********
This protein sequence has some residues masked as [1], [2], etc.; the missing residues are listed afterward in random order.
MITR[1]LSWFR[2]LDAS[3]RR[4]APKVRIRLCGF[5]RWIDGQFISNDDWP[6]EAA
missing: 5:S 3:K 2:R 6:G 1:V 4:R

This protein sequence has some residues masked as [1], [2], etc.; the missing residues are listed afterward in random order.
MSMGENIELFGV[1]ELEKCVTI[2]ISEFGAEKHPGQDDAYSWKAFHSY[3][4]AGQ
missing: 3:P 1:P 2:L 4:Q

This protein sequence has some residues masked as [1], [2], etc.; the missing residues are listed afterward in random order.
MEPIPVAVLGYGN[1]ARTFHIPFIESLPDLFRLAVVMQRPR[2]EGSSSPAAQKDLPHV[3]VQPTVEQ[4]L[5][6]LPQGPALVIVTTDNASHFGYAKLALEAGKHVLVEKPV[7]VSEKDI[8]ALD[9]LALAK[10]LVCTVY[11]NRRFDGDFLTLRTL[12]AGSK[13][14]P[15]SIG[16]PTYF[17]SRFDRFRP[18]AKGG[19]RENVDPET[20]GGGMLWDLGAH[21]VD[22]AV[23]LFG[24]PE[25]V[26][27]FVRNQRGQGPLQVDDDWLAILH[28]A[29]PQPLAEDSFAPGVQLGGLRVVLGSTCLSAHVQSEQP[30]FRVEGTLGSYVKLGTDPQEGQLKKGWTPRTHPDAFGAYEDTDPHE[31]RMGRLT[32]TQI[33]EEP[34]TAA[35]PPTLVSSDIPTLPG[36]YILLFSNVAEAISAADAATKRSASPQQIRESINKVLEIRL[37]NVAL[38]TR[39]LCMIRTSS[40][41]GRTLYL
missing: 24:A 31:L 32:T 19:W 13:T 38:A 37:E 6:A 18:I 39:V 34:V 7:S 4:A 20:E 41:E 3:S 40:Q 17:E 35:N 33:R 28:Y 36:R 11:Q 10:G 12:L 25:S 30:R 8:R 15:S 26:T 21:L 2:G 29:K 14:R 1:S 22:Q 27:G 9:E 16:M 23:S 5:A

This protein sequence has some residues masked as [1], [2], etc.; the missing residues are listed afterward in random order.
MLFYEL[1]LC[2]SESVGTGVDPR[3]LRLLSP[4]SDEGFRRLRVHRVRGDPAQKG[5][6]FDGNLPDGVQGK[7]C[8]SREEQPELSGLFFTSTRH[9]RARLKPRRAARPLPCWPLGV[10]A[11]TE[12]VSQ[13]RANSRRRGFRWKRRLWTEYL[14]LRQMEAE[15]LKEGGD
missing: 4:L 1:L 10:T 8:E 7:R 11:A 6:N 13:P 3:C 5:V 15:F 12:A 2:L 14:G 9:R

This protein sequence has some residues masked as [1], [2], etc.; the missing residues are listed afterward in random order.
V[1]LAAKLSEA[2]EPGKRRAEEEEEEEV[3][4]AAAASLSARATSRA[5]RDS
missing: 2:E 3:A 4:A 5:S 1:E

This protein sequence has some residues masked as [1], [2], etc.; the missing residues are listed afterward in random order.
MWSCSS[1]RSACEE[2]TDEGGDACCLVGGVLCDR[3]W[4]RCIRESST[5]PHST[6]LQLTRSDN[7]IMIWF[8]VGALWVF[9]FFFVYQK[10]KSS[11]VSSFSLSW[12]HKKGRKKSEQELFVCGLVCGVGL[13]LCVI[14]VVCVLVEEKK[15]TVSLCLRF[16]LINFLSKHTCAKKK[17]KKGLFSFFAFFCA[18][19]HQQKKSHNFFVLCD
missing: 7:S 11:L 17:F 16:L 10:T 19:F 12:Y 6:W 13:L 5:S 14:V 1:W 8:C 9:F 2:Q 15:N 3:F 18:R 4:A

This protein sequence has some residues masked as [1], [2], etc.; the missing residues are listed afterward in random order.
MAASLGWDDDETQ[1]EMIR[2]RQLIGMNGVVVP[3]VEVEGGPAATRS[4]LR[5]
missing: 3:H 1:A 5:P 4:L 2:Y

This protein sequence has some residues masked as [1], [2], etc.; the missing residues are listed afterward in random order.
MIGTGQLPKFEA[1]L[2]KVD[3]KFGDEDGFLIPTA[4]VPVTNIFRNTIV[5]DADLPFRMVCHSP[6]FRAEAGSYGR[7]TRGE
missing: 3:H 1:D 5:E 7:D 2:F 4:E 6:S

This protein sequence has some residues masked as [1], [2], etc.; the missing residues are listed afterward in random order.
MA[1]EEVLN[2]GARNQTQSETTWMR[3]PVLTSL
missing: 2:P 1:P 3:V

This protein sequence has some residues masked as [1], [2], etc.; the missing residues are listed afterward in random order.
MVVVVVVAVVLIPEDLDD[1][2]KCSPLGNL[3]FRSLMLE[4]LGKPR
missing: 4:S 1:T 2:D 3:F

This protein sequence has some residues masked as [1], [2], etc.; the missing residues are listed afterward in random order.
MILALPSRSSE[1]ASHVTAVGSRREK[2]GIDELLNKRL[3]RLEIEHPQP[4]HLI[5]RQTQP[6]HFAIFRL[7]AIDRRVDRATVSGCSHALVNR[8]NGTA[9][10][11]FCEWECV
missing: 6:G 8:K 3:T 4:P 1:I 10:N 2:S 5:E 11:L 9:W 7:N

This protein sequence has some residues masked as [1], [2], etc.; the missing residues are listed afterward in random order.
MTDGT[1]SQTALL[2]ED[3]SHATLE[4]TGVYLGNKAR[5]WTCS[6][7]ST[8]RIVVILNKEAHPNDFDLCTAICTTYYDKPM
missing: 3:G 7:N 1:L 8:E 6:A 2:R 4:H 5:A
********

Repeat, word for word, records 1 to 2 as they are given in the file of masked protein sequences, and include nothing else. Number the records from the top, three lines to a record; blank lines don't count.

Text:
This protein sequence has some residues masked as [1], [2], etc.; the missing residues are listed afterward in random order.
MITR[1]LSWFR[2]LDAS[3]RR[4]APKVRIRLCGF[5]RWIDGQFISNDDWP[6]EAA
missing: 5:S 3:K 2:R 6:G 1:V 4:R

This protein sequence has some residues masked as [1], [2], etc.; the missing residues are listed afterward in random order.
MSMGENIELFGV[1]ELEKCVTI[2]ISEFGAEKHPGQDDAYSWKAFHSY[3][4]AGQ
missing: 3:P 1:P 2:L 4:Q